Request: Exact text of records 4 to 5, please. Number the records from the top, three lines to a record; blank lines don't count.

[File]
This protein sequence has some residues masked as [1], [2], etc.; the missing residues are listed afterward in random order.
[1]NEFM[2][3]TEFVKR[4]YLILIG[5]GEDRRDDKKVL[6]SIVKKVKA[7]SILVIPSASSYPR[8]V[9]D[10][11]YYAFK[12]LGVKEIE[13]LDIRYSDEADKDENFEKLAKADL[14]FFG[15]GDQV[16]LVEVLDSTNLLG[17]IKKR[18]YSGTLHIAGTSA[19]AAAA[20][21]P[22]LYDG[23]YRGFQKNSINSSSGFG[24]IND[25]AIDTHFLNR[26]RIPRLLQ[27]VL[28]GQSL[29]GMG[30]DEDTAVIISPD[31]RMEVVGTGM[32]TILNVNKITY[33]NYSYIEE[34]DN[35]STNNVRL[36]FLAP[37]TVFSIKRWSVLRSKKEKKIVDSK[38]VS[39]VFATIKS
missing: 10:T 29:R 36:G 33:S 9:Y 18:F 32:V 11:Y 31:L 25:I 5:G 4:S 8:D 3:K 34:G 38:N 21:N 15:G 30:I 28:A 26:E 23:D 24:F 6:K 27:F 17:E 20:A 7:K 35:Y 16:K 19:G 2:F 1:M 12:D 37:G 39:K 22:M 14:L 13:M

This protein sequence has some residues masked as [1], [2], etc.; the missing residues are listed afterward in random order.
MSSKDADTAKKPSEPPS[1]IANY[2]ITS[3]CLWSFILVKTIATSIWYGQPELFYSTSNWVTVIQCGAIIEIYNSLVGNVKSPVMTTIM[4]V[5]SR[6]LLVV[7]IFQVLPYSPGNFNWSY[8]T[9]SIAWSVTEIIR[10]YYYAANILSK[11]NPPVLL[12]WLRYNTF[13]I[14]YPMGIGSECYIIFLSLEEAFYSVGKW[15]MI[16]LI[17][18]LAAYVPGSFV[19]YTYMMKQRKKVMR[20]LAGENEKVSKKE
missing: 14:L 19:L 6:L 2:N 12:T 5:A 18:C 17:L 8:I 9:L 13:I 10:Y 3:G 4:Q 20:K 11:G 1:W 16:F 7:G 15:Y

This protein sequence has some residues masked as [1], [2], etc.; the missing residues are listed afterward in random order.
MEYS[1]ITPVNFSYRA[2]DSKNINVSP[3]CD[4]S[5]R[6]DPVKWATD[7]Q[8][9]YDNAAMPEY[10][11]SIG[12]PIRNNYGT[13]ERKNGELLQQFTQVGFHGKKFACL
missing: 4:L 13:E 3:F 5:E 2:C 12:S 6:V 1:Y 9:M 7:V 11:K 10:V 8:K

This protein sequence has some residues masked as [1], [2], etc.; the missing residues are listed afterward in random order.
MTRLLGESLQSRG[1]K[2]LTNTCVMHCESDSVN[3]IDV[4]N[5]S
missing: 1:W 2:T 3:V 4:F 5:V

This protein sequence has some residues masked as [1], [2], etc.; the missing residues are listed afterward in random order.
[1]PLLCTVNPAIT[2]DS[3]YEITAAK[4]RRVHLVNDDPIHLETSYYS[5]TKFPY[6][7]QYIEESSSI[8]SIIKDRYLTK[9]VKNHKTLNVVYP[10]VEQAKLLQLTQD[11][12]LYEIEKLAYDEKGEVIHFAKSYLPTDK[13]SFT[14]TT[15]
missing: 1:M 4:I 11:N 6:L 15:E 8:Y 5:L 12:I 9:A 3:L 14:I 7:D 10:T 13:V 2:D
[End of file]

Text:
This protein sequence has some residues masked as [1], [2], etc.; the missing residues are listed afterward in random order.
MTRLLGESLQSRG[1]K[2]LTNTCVMHCESDSVN[3]IDV[4]N[5]S
missing: 1:W 2:T 3:V 4:F 5:V

This protein sequence has some residues masked as [1], [2], etc.; the missing residues are listed afterward in random order.
[1]PLLCTVNPAIT[2]DS[3]YEITAAK[4]RRVHLVNDDPIHLETSYYS[5]TKFPY[6][7]QYIEESSSI[8]SIIKDRYLTK[9]VKNHKTLNVVYP[10]VEQAKLLQLTQD[11][12]LYEIEKLAYDEKGEVIHFAKSYLPTDK[13]SFT[14]TT[15]
missing: 1:M 4:I 11:N 6:L 15:E 8:Y 5:L 12:I 9:A 3:L 14:I 7:D 10:T 13:V 2:D